Cellphones are everywhere. Except Michigan courts. Is that an injustice?
LANSING – As ubiquitous as smartphones have become, there’s still one frontier they haven’t conquered: courtrooms.
The Michigan Supreme Court is considering whether to create a statewide rule to allow phones, laptops and other “portable electronic devices” in courthouses. The state’s 242 courts now set their own policies, and many ban the devices. Critics say those bans are not only an inconvenience, but add to costs to copy documents and create a barrier to justice for those who need phones to set up transportation or offer evidence in their own cases.
It’s a system Supreme Court Justice Richard Bernstein called “callous” and “incredibly insensitive.”
The proposal would allow phones and other devices inside the courts but would require them to be silenced and would prohibit photos, audio or video recordings without judges’ permission.
“What we’re talking about today in allowing people to have their cellphones in the court are not matters of mere convenience. They’re matters of extreme importance,” said Angela Tripp, director of the Michigan Legal Help Program, which provides resources for those who represent themselves in civil actions.
“Increasing access to justice means change, uncomfortable change, and it always has. But it’s always been the right answer.”
She was among nine lawyers and activists testifying Wednesday before the state Supreme Court about the proposed rule, while 50 others submitted written testimony. Most supported the change, but many judges and county clerks argued the proposal, while well-intentioned, may create security problems.
“Historically, courts have observed that cellphones have been used for inappropriate purposes” such as witness intimidation and “surreptitiously recorded testimony,” said Darlene O’Brien, a Washtenaw County probate judge and the president of the Michigan Probate Judges Association.
“It would open the door to manipulation of legal documents for inappropriate purposes, compromising the integrity of the case and the security of those involved,” O’Brien said.
Other states have recently considered similar changes to cellphone bans, following a 2018 resolution by the Conference of Chief Justices and the Conference of State Court Administrators encouraging members to review policies. Massachusetts rolled back bans on cellphones in courts in May and Virginia’s Supreme Court directed its local courthouses to allow cellphones late last year.
On Wednesday, several speakers told the Michigan court that phone bans create hardships for those with low incomes or disabilities.
One speaker recalled a woman who used a ridesharing app to get to court who had to stash her phone in the bushes. It was stolen and she relied on strangers’ help to get home.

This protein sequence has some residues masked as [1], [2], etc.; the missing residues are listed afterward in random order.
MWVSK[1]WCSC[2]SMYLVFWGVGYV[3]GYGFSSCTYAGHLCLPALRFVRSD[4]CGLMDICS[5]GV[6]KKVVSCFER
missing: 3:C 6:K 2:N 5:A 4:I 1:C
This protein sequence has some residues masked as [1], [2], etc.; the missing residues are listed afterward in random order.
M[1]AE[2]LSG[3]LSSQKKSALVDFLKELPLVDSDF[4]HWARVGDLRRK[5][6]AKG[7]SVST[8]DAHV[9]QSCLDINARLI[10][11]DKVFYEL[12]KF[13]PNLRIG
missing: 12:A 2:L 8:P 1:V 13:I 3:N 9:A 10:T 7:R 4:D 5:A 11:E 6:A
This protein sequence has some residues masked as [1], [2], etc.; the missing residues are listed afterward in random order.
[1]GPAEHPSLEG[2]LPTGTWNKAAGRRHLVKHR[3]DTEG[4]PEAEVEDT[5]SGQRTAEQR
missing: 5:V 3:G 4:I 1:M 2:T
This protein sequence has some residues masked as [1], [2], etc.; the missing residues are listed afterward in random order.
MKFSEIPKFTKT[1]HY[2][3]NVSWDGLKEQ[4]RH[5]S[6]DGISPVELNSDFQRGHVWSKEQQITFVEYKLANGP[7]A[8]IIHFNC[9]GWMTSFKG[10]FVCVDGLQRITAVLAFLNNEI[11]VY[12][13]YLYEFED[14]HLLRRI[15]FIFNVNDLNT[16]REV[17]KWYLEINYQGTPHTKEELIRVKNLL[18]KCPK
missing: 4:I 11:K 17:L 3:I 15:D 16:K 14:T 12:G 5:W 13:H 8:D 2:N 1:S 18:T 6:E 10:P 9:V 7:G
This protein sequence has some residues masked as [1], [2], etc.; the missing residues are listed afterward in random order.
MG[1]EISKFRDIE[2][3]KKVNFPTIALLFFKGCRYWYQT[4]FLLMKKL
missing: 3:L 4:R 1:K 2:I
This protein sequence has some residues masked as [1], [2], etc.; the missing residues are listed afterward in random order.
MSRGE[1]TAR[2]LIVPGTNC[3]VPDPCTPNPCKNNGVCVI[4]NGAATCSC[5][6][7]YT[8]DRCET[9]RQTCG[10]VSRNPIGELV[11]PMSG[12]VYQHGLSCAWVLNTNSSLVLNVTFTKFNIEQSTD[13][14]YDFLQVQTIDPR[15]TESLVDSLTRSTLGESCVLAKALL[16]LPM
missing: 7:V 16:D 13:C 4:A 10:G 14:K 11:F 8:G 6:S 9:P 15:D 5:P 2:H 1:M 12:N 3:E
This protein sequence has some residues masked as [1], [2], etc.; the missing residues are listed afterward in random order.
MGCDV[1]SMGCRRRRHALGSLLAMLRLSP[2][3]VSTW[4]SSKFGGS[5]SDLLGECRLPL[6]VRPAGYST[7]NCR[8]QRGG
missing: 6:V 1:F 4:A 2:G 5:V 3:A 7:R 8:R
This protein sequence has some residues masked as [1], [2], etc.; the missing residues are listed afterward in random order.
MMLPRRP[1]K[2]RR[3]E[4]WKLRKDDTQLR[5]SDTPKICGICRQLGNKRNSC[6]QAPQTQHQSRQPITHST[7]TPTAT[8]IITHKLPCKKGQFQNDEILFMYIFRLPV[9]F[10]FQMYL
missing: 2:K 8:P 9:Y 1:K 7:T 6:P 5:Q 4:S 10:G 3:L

Attorneys said the phone ban also makes it difficult to keep in touch with clients facing hearings.
“Prohibiting entrance to the court with a cellphone in many ways comes from a position of privilege. Just leave it in the car, just leave it at home,” said Erin Keith, an attorney with the Detroit Justice Center, a nonprofit law group. “That infringes on litigants’ rights to participate in their own case. To put it plainly, my homeless clients simply don’t have a home to leave their device.”
Keith and others added that cellphones often contain evidence that’s important to those representing themselves in court. While it’s possible in some courts to upload evidence online before a hearing, about 40 percent of Detroit residents don’t have internet access. That’s a problem statewide — in some rural areas, internet isn’t even an option.
O’Brien, the probate judge, said many courts don’t have the resources to enforce the proposed rules. According to a September report from the state Trial Court Funding Commission, many courts around the state are inadequately funded and rely on the courts themselves to raise more than a quarter of the revenue — a system the commission’s chair said is “broken.”
The proposed rule would also allow people to use their phones to copy public court documents, many of which include information including Social Security numbers. That could allow sensitive information to be “broadcast all over the place,” said Lisa Brown, Oakland County’s clerk, who noted such information is usually redacted in public records requests.
While clerks said security is their main concern, many also said budgets would take a hit if they lost money made from reproducing public documents.
In Ingham County, where copies cost $1.50 per page, reproducing court records brought in about $85,000 in both 2017 and 2018 and about $100,000 in 2016, according to County Clerk Barb Byrum’s office. The revenue goes to the county’s overall budget, which is around $233 million.
Money concerns didn’t get a lot of sympathy from speakers Wednesday.
“Clerks are worried about lost revenues from public documents. These belong to the people, we the people. We shouldn’t be profiting off of copies,” said Gina Fisher, who works for a domestic violence advocacy group.
The Michigan Supreme Court could decide on the proposed rule at any time, said spokesman John Nevin.
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